Re: [Rd] 0 ^ NaN == Inf, why?

From: Jason Riedy <jason_at_acm.org>
Date: Mon, 27 Oct 2008 09:31:00 -0400

And John Chambers writes:
> I tried a little harder, and apparently the guess is wrong. It seems
> that pow(0, -0) is 1 in C. Would seem better to either have pow(0,0)
> and pow(0,-0) both be NaN or else 1 and Inf, but ...

There are slides from Jim Thomas summarizing the C99 choices for elementary functions at
  http://grouper.ieee.org/groups/754/meeting-materials/2001-07-18-c99.pdf or in an html version in the meeting notes at   http://grouper.ieee.org/groups/754/meeting-minutes/01-07-18.html

IIRC, pow(x, +/- 0) is taken to be 1 for all x because pow(x, 0) = 1 and pow(x, -0) = 1/pow(x, 0) = 1/1 = 1 for all finite, numerical, non-zero x. The NCEG folks spent a huge effort considering mathematical reasons and actual applications when they chose the special case values. Disagreements over special cases are natural, alas, but they did the best anyone really could.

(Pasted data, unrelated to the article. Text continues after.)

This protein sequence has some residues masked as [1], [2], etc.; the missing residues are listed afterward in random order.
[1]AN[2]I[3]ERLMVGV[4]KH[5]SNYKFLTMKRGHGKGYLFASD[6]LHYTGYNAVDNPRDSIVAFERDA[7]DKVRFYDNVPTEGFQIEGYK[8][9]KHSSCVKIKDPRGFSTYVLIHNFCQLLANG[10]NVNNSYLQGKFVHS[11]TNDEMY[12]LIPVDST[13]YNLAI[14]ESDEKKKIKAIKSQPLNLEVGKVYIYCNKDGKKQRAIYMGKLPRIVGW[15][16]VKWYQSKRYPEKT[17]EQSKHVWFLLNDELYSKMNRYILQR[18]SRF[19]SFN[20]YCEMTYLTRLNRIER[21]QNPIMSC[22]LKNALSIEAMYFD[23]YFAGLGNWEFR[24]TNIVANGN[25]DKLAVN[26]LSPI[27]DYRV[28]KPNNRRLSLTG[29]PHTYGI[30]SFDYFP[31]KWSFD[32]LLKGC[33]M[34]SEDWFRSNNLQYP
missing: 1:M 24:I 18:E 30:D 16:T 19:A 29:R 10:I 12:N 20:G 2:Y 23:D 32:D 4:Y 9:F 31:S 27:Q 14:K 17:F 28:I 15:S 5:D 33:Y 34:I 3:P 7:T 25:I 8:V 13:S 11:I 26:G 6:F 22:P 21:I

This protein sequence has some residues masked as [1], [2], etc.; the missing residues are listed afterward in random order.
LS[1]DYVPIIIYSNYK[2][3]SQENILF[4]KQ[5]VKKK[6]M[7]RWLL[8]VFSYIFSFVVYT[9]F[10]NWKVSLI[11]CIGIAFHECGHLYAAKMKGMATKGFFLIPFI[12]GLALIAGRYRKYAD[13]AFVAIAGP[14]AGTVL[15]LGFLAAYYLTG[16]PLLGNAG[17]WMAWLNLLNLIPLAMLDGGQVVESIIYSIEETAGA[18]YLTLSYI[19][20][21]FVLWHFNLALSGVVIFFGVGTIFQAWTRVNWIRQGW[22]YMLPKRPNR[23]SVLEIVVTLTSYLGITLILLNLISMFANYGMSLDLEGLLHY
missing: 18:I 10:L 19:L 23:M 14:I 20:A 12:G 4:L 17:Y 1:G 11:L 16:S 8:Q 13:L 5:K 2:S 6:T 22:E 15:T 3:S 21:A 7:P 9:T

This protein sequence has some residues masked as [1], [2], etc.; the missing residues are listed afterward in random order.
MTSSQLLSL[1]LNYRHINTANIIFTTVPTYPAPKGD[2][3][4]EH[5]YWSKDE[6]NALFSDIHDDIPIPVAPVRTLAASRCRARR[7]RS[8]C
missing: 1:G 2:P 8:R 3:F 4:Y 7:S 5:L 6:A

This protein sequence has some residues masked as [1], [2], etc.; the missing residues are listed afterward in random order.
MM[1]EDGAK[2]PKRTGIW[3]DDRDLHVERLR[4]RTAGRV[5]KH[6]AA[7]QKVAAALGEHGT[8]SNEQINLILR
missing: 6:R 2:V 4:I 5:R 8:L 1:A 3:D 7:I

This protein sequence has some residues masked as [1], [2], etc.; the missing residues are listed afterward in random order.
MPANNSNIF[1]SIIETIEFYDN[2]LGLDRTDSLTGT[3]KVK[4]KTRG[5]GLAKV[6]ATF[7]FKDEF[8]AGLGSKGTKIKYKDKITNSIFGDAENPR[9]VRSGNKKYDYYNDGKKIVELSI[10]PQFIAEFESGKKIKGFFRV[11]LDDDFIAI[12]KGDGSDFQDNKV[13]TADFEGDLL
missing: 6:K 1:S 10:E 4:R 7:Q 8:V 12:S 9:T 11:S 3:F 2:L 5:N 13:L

Jason



R-devel_at_r-project.org mailing list
https://stat.ethz.ch/mailman/listinfo/r-devel Received on Mon 27 Oct 2008 - 15:24:26 GMT

Archive maintained by Robert King, hosted by the discipline of statistics at the University of Newcastle, Australia.
Archive generated by hypermail 2.2.0, at Mon 27 Oct 2008 - 17:30:28 GMT.

Mailing list information is available at https://stat.ethz.ch/mailman/listinfo/r-devel. Please read the posting guide before posting to the list.

list of date sections of archive